VNC client using HTML5 (Web Sockets, Canvas) with encryption (wss://) support.
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noVNC: HTML5 VNC Client


noVNC is a VNC client implemented using HTML5 technologies, specifically Canvas and WebSockets (supports 'wss://' encryption). noVNC is licensed under the LGPLv3.

Special thanks to Sentry Data Systems for sponsoring ongoing development of this project (and for employing me).

Notable commits, announcements and news are posted to @noVNC


Running in Chrome before and after connecting:


See more screenshots here.

Projects/Companies using noVNC

Browser Requirements

  • HTML5 Canvas: Except for Internet Explorer, most browsers have had Canvas support for quite some time. Internet Explorer 9 will have Canvas support (finally).

  • HTML5 WebSockets: For browsers that do not have builtin WebSockets support, the project includes web-socket-js, a WebSockets emulator using Adobe Flash.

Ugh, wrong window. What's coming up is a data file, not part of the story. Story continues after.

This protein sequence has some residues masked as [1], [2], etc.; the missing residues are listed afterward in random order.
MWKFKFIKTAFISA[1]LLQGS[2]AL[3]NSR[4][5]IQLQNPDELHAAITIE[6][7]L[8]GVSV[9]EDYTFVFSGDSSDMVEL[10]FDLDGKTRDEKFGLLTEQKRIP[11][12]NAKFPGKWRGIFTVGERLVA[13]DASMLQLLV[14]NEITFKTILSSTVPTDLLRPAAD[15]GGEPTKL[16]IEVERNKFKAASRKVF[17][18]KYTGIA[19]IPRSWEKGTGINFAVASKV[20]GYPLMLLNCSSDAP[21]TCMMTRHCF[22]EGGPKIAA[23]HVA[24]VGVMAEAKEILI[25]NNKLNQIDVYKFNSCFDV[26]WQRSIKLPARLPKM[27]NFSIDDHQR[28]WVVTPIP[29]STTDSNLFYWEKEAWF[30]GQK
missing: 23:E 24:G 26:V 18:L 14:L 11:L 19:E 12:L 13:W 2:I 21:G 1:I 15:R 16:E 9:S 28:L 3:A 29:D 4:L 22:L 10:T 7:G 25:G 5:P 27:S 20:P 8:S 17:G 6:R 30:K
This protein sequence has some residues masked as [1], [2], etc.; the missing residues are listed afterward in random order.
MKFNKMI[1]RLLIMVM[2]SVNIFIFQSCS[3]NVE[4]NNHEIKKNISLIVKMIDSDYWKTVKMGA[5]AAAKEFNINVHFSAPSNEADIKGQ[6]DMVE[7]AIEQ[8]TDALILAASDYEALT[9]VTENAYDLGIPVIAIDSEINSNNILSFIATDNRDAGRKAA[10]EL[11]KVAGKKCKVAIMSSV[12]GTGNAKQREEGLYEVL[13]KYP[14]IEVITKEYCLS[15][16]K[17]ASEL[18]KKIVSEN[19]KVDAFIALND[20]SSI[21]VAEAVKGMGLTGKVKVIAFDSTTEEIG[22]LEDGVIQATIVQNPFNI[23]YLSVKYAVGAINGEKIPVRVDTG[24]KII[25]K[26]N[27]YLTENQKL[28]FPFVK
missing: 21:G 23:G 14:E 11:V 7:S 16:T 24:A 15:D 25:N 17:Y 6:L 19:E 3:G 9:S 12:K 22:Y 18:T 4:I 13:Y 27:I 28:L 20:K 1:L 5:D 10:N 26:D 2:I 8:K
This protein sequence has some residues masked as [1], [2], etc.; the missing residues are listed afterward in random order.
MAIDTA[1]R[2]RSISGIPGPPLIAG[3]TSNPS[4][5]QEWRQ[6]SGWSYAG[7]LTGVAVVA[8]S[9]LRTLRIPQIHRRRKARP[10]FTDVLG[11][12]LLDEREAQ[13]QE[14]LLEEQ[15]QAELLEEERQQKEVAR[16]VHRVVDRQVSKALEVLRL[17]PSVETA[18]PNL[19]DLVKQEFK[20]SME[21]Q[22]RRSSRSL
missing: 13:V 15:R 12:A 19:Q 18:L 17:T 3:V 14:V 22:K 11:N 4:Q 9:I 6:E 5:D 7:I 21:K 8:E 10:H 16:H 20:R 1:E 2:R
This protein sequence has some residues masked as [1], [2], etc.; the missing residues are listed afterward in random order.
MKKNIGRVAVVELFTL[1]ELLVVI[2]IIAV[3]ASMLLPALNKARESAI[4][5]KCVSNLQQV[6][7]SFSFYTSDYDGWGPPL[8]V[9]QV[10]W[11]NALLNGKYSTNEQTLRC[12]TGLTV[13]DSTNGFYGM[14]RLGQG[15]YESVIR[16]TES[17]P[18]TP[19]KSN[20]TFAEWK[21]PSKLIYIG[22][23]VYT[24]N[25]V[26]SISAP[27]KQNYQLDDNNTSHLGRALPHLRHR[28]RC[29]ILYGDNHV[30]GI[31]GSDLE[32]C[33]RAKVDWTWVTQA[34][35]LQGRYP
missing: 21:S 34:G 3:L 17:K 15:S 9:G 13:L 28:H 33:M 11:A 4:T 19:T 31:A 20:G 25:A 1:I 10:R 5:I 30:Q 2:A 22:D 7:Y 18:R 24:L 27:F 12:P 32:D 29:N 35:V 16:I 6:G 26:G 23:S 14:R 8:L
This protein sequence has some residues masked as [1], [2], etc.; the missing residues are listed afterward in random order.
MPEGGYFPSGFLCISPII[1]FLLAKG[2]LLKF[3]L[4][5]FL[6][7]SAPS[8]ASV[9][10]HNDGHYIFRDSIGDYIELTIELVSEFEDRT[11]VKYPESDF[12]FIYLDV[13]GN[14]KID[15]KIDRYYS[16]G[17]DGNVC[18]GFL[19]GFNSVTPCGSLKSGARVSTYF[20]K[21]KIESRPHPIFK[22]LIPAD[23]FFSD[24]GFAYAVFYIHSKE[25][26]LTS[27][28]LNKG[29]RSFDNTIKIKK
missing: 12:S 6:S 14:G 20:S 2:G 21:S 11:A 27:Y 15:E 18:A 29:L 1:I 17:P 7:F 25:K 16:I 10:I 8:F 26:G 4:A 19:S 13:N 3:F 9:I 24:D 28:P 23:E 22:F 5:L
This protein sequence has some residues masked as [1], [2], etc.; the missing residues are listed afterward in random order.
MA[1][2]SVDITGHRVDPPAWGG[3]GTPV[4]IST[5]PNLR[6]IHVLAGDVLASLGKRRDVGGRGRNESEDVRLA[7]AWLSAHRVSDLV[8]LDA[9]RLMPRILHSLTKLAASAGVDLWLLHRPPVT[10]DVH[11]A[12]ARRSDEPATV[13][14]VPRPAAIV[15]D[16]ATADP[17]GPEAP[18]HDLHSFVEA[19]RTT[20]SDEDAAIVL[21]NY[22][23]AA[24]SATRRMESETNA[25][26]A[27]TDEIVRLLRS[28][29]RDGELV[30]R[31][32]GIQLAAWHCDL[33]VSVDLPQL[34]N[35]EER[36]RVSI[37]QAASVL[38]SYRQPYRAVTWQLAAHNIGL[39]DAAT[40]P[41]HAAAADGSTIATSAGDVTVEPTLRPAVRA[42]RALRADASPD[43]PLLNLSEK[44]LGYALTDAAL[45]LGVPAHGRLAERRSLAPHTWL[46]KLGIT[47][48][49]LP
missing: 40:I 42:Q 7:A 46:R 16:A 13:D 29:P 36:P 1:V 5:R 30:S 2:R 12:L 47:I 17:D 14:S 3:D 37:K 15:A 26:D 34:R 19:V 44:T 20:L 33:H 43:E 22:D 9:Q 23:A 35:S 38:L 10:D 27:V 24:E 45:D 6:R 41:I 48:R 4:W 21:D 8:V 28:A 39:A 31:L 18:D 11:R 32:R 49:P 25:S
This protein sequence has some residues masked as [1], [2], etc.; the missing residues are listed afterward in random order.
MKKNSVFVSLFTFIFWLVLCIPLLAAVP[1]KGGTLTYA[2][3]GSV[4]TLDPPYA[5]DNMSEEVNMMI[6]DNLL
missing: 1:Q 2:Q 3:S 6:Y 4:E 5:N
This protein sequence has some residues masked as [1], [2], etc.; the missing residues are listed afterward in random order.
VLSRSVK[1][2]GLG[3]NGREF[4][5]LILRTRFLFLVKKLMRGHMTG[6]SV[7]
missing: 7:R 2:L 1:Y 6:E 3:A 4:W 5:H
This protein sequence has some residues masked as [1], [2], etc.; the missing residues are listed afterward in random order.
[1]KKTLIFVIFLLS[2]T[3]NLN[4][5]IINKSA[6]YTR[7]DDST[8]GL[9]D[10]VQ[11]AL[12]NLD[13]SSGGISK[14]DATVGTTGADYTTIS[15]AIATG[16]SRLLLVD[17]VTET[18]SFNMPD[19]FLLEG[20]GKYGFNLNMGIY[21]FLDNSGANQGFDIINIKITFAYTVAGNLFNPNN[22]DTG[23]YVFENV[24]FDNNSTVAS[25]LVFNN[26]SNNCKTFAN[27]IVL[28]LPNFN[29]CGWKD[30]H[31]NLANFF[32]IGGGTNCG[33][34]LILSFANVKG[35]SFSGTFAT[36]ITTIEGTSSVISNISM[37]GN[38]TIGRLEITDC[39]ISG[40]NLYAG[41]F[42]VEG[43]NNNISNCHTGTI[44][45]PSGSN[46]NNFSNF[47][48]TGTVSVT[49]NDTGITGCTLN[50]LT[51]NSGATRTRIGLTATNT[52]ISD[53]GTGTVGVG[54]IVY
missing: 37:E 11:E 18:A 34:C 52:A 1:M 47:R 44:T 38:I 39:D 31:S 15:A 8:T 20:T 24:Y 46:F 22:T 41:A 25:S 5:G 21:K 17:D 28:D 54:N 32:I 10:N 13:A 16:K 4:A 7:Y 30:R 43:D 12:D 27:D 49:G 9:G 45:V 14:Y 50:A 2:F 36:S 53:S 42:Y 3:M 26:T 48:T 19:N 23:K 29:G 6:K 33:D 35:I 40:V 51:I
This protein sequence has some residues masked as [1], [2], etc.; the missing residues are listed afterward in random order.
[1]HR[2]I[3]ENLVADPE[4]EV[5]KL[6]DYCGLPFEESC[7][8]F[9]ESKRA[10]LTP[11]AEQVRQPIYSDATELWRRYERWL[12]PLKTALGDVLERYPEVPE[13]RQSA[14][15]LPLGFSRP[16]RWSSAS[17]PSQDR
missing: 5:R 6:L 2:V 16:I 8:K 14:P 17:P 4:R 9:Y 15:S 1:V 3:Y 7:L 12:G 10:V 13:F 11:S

• Fast Javascript Engine: noVNC avoids using new Javascript functionality so it will run on older browsers, but decode and rendering happen in Javascript, so a slow Javascript engine will mean noVNC is painfully slow.

  • I maintain a more detailed list of browser compatibility here.

Server Requirements

Unless you are using a VNC server with support for WebSockets connections (only my fork of libvncserver currently), you need to use a WebSockets to TCP socket proxy. There is a python proxy included ('websockify'). One advantage of using the proxy is that it has builtin support for SSL/TLS encryption (i.e. "wss://").

There a few reasons why a proxy is required:

  1. WebSockets is not a pure socket protocol. There is an initial HTTP like handshake to allow easy hand-off by web servers and allow some origin policy exchange. Also, each WebSockets frame begins with 0 ('\x00') and ends with 255 ('\xff').

  2. Javascript itself does not have the ability to handle pure byte arrays. The python proxy encodes the data as base64 so that the Javascript client can decode the data as an integer array.

Quick Start

  • Use the launch script to start a mini-webserver and the WebSockets proxy (websockify). The --vnc option is used to specify the location of a running VNC server:

    ./utils/ --vnc localhost:5901

  • Point your browser to the cut-and-paste URL that is output by the launch script. Enter a password if the VNC server has one configured. Hit the Connect button and enjoy!

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